Trent Mitchelle-Borley, of Elmgrove School in Mosgiel, asks :-

Why are clouds white?

Esther Haines, a physicist at the University of Otago, responded.

The first thing we need to do to understand why clouds are white is to think about why we see differently coloured things at all. Light is made up of many different colours. When we see a rainbow we see sunlight split up into the colours red, orange, yellow, green, blue, indigo and violet and all the shades in between these colours. When we see a red ball, that ball is reflecting red light into our eyes. When we see something white it is reflecting all the colours together into our eyes.

Clouds are made up of droplets of water or ice. The droplets are small: about one hundred thousandth of a metre, though the biggest drops can be about one ten thousandth of a metre. This is similar to the diameter of a human hair. Even though water is transparent droplets this size can change the direction of light that hits them. This is called scattering. There are lots of droplets in clouds so light is scattered first by one droplet, then by another and then by another and so on. When this happens all the colours in the light are scattered by the same amount, on average, and we see a white cloud. If the cloud is very thick then there is so much scattering of the light that not much gets through the cloud and we see a grey or black cloud.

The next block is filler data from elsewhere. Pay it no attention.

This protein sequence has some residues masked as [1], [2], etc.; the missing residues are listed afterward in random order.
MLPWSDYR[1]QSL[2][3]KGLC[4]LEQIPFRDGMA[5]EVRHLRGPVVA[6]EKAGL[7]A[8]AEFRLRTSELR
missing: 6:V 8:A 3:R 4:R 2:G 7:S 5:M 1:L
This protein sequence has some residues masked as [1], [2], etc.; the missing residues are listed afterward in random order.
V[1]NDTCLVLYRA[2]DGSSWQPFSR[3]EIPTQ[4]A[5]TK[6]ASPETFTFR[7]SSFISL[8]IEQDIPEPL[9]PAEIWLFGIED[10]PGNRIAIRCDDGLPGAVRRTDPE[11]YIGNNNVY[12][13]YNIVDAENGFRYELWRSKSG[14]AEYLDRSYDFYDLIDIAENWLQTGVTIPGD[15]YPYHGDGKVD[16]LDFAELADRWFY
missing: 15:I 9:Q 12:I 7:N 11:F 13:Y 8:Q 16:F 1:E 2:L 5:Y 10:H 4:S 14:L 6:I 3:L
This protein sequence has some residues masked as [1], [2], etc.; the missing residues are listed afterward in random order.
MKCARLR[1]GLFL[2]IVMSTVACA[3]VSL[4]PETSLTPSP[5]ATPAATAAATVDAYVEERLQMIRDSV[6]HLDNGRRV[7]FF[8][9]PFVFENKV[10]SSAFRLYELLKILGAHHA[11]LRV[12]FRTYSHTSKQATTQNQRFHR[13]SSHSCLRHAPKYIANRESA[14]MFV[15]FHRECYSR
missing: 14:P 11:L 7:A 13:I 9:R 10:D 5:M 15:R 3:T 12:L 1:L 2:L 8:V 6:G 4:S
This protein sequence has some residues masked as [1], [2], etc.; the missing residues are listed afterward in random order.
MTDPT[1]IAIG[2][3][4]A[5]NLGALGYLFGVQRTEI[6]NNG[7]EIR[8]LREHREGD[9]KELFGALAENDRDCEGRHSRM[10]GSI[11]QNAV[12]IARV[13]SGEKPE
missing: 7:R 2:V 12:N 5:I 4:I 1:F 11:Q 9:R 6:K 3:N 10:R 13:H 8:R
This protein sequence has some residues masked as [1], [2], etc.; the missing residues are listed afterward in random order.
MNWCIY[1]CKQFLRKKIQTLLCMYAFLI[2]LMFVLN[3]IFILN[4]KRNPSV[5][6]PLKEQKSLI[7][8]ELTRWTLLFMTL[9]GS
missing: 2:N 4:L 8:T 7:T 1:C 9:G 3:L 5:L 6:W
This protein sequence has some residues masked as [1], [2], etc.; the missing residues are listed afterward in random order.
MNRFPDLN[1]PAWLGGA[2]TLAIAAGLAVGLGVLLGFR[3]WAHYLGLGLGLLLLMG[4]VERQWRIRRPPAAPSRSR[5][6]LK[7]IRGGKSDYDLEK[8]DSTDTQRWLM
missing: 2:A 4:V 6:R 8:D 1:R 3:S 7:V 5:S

This is different from the scattering of light by molecules in the air, which are much, much smaller. Scattering of light by molecules in the air is much stronger for blue light than for the other colours, which is why the sky is blue.